We're a family of 4 - two adults, one toddler and one infant (5 months) recently moved to the US for a year. We'd like to go camping for a few long weekends this month and next on the East coast (as far North as Acadia) but need to buy gear because we've left most of our stuff at home. Can anyone provide some recommendations for essential kit? Currently I'm looking at:

  • 6 man tent
  • Air Bed
  • 2x adult summer sleeping bags
  • sleeping bag liners
  • sunshade, picnic blanket, bug spray, head torches, stove, etc.

I don't know what to put the kids to sleep in, though and not sure about sleeping mats, etc for them. Can anyone advise me?

  • 2
    I would recommend making your way to a reliable outdoors shop (like REI or such, just not Walmart...). Often, the employees there can give you pretty good advice on what gear will work the best for your situation. Yes, they probably will try to up-sell you to more expensive gear, but if you listen to their general advice before making your own decision on what to buy, you'll have gained some valuable perspective and experience.
    – pheidlauf
    Commented Aug 19, 2014 at 20:30
  • also read outdoors.stackexchange.com/q/274/66 and outdoors.stackexchange.com/q/1187/66
    – Rory Alsop
    Commented Aug 21, 2014 at 7:40
  • If you're car camping you could probably use a travel cot for the infant - they usually fold down easily and since you'll have a car with you the weight shouldn't be an issue. Have seen car campers use them often.
    – Aravona
    Commented Aug 21, 2014 at 7:45
  • I don't think we bothered with a travel cot when camping - swaddling worked when the babies were really small, and sleeping at the doorway (so they would have to climb over you to get out) worked once they could move
    – Rory Alsop
    Commented Aug 21, 2014 at 8:54
  • In the end it was ... OK. The mats suggested below were great, but our toddler got a bit freaked out waking up in the night somewhere very new and needed to sleep right next to us. It ended up better with me on the mats with her and my spouse on the (large) airbed with the baby. Important to get everyone sorted for the night before it gets dark, it turns out. Cloth nappies would have been a terrible idea -- what are you thinking?
    – emmanx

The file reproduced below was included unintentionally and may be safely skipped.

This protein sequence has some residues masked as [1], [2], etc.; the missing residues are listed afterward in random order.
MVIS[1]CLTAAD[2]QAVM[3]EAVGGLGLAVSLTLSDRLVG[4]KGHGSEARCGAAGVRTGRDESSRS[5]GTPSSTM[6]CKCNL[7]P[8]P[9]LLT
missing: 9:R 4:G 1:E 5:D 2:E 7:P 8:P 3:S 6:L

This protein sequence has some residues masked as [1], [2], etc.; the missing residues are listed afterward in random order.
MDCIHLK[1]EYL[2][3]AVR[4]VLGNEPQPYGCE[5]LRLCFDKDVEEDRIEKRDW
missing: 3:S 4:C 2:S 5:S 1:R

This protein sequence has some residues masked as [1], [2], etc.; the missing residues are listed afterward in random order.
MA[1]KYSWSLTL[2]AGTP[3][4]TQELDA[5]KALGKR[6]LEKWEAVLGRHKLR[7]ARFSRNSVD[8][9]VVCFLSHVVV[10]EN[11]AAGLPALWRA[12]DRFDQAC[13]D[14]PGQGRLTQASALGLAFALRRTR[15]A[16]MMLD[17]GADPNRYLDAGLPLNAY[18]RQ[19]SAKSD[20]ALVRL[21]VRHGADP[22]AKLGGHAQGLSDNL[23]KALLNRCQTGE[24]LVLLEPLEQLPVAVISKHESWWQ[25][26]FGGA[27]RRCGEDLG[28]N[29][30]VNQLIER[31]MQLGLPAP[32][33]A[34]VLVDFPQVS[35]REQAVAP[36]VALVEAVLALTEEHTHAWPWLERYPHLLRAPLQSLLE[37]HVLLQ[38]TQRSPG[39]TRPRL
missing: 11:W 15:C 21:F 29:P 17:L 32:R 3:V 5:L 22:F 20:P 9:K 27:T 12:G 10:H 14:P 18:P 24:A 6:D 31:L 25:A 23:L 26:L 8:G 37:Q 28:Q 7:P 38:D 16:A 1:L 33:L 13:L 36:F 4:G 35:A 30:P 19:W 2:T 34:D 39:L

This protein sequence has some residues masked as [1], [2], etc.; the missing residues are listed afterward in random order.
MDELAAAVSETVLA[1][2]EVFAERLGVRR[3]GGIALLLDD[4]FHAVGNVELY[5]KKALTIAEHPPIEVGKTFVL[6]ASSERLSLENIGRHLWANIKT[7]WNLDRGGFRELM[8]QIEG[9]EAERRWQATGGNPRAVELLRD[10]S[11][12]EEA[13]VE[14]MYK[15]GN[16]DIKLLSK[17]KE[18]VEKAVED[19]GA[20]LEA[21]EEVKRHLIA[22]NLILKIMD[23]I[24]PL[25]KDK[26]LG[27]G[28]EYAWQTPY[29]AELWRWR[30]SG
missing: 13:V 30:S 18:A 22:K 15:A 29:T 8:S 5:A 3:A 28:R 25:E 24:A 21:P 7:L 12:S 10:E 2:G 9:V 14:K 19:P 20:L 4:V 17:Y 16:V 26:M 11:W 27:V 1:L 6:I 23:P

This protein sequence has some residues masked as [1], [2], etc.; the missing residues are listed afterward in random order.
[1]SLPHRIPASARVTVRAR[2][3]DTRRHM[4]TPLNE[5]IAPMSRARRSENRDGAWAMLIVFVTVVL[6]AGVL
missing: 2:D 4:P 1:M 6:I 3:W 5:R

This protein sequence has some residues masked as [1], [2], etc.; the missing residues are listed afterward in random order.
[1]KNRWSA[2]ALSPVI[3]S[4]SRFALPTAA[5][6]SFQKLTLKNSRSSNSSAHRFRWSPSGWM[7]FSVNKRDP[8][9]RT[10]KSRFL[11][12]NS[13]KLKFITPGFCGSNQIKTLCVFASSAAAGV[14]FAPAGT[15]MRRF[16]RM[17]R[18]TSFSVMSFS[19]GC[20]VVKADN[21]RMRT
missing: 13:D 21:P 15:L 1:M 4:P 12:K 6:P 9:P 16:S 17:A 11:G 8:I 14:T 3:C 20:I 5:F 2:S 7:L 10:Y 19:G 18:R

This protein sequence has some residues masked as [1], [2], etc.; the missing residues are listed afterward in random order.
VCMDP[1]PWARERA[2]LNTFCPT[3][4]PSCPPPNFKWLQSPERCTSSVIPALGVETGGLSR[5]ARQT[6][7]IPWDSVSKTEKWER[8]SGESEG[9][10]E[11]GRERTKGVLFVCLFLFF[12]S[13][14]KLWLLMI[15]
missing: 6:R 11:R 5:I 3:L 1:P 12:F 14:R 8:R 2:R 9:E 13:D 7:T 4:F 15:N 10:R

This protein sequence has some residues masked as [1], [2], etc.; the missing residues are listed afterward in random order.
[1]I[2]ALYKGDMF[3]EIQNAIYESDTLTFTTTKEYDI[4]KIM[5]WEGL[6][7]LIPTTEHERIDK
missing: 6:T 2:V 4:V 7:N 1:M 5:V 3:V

Commented Sep 16, 2014 at 14:40

4 Answers 4


We used Outdoor/Indoor Protective Flooring interlocking Mats inside the tent ($20) (above ground sheet) insulates, soft enough to sleep on. Toddlers like this from experience (good for naps too)

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thermal rest (roller mat) $30 -$200 each depending on climate enter image description here

Baby can sleep with lots of cotton blankets wrapped up

This mother blogs about it http://adventurousparents.com/2013/06/09/10-tips-for-camping-with-a-baby/

note:take extra nappies/diapers...

  • Possibly cloth nappies might be a good option here depending on the facilities where they are car camping. Some places have laundrettes where you can wash your clothes (these can be common on campsites with static caravans) - a cloth nappy would be better for the environment in this situation, as less non-biodegradable waste.
    – Aravona
    Commented Aug 21, 2014 at 13:48
  • I like the mats idea. Commented Aug 23, 2014 at 0:14

You don't mention budget, but a couple things I really like when car camping are:

  • Beautyrest air mattress (about $100). Can be very firm if you like that, and the edges don't collapse like most air mattresses do. It's like a real bed. Does require A/C close by.
  • A tent tall enough to stand in.

I'll rough it while backpacking, but I like to be comfortable when car camping.


We car-camped with our 5 month old using a yoga mat as a sleeping pad wedged in above our heads in a two person backpacking tent. It was summer and in California, so we weren't worried about moisture from touching the sides. We were worried about having him sleeping in anything too soft, because that's against the recommendations for infants (suffocation, etc.). If you do this, make sure to have baby's feet facing your spouse, because whoever is on the foot end could get kicked in the head all night by a squirmy baby.

This year I tried sleeping in a tent one night with the same kid, now 1+ year old, and I gave up because he wouldn't sleep, and just screamed for like 2 hours straight. Luckily this was a test run in our back yard, so we just went back inside to our regular beds.

Cloth diapers would be more virtuous, but we didn't want to have to drive home with dirty diapers (we were camping on national forest land, not in a campground with wash facilities). We just tossed the dirties in the bear-proof trash at the trailhead in the morning.


The most important advice is get a good quality 6-person tent. You don't want to deal with leaks and broken poles with 2 young kids while camping. Since your children are still napping, you want to make sure the tent has great ventilation and look at a tent fan as well. There are a ton of reviews to check out. We are both car campers and backpackers, so we try and have as much gear as possible that is good for both. My wife and I use a 2 person backpacking quilt with sleeping pad straps. The kids both have good sleeping bags from REI. We treat our gear with Permithrin and go with picardan for spray in the Northeast (especially for the ticks). My kids sleep on my old Army Closed foam mats, but your infant will need pack and play or a portable crib.

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